News » Top Stories » US pushing India not to cut down prices of medical devices, and to permit withdrawals

US pushing India not to cut down prices of medical devices, and to permit withdrawals

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The prices of medical devices, for instance, knee implants and heart stents have plummeted by about 75 percent after the Modi government reduced prices to make the devices accessible to more people.

In the wake of ongoing policies in India, the US is trying to convince India not to slash the prices of medical devices, Reuters reported. A US trade official also confirmed that it is also trying to press the Indian government to allow companies to withdraw their products from the market if they do not want to sell at the government set prices.

The prices of medical devices, for instance, knee implants and heart stents have plummeted by about 75 percent after the Modi government reduced prices to make the devices cheaper.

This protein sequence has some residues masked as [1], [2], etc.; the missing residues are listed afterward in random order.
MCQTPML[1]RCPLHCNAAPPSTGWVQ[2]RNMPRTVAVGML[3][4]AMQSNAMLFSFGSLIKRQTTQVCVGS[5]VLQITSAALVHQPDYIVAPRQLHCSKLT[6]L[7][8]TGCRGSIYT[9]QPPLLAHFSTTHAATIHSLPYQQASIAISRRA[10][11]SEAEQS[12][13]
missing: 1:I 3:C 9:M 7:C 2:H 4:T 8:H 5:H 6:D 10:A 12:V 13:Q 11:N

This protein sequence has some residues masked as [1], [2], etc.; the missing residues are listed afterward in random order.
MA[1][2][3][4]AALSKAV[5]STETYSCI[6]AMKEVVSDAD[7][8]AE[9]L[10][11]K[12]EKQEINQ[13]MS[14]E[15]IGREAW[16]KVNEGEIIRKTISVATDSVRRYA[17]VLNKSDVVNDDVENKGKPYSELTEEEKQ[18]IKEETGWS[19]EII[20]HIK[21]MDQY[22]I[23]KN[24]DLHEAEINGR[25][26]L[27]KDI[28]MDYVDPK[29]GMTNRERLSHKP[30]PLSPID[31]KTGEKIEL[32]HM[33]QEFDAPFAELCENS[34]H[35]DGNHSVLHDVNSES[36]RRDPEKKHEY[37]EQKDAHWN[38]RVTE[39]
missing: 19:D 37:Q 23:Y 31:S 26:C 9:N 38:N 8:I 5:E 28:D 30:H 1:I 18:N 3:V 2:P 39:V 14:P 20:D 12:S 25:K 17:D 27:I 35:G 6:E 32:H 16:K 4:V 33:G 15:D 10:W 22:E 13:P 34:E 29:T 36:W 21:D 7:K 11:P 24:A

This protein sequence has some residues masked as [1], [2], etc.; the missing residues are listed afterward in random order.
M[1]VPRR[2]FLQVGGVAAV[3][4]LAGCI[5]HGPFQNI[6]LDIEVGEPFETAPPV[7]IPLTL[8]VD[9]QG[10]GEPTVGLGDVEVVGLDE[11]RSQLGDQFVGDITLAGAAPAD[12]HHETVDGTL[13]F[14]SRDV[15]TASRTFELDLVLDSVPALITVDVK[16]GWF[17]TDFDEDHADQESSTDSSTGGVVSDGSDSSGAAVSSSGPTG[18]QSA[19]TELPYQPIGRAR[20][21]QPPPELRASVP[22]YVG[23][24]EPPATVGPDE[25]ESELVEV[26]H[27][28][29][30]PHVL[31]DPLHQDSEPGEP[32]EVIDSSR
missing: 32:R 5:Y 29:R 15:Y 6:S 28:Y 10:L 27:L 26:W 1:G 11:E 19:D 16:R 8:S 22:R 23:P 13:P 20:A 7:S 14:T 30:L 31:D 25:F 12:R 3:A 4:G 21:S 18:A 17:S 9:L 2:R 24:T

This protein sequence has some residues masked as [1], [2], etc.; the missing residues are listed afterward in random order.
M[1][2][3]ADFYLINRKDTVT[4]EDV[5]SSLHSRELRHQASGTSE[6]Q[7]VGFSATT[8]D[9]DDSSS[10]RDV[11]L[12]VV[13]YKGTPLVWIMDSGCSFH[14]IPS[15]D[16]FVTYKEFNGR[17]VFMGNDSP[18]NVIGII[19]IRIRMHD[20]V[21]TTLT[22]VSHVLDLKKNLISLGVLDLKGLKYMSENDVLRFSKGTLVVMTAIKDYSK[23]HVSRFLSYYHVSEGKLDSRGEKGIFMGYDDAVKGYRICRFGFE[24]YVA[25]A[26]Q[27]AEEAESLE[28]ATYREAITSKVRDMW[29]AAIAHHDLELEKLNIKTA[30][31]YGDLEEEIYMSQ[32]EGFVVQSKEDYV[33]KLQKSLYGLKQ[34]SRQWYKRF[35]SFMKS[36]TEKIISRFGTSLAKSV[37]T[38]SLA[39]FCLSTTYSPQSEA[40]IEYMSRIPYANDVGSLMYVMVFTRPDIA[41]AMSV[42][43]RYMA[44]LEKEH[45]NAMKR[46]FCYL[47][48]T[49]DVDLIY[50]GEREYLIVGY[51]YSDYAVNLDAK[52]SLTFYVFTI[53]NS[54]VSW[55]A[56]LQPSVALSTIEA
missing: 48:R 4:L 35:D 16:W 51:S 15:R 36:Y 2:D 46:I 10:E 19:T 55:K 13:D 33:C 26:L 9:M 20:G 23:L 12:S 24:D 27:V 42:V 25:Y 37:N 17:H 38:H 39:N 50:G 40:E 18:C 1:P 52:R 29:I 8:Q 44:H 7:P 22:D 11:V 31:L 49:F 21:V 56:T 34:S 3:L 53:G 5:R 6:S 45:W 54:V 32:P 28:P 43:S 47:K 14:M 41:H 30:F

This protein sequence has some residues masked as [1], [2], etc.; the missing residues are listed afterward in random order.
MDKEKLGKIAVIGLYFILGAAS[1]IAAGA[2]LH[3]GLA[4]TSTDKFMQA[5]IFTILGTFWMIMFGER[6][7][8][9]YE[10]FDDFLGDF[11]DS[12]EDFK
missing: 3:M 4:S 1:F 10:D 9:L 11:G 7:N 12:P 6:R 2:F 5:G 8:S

However, major US companies like Boston Scientific Corp, Abbott Laboratories, and Johnson & Johnson have criticized the move. They have contended that such developments would be detrimental to the innovation and investments from these companies.

The United States Trade Representative (USTR) official told Reuters that they have been dissuading India not to extend the price cuts to other medical devices.

Last month, India stopped the companies to withdraw their products from the markets fearing a shortage for the patients, after it announced the price cut. Reportedly, Abbott wants to withdraw one of its stents as it says that it is no longer feasible to sell the product at the government determined price. But, the government has refused to accept its request.

Requesting anonymity, the official told the news agency, “It is a principal concern for the United States.”

The Modi government has said earlier that his government would give priority to affordable health care than the interest of the medical device companies. In the Indian government views that these companies are making unreasonable profits in some medical devices. Terming it as “illegal profiteering”, there are instances where the companies profit by more than 400 percent.

Assistant USTR Mark Linscott and his delegation, who were visiting India last month, also shared their concerns to Indian officials in New Delhi.

 


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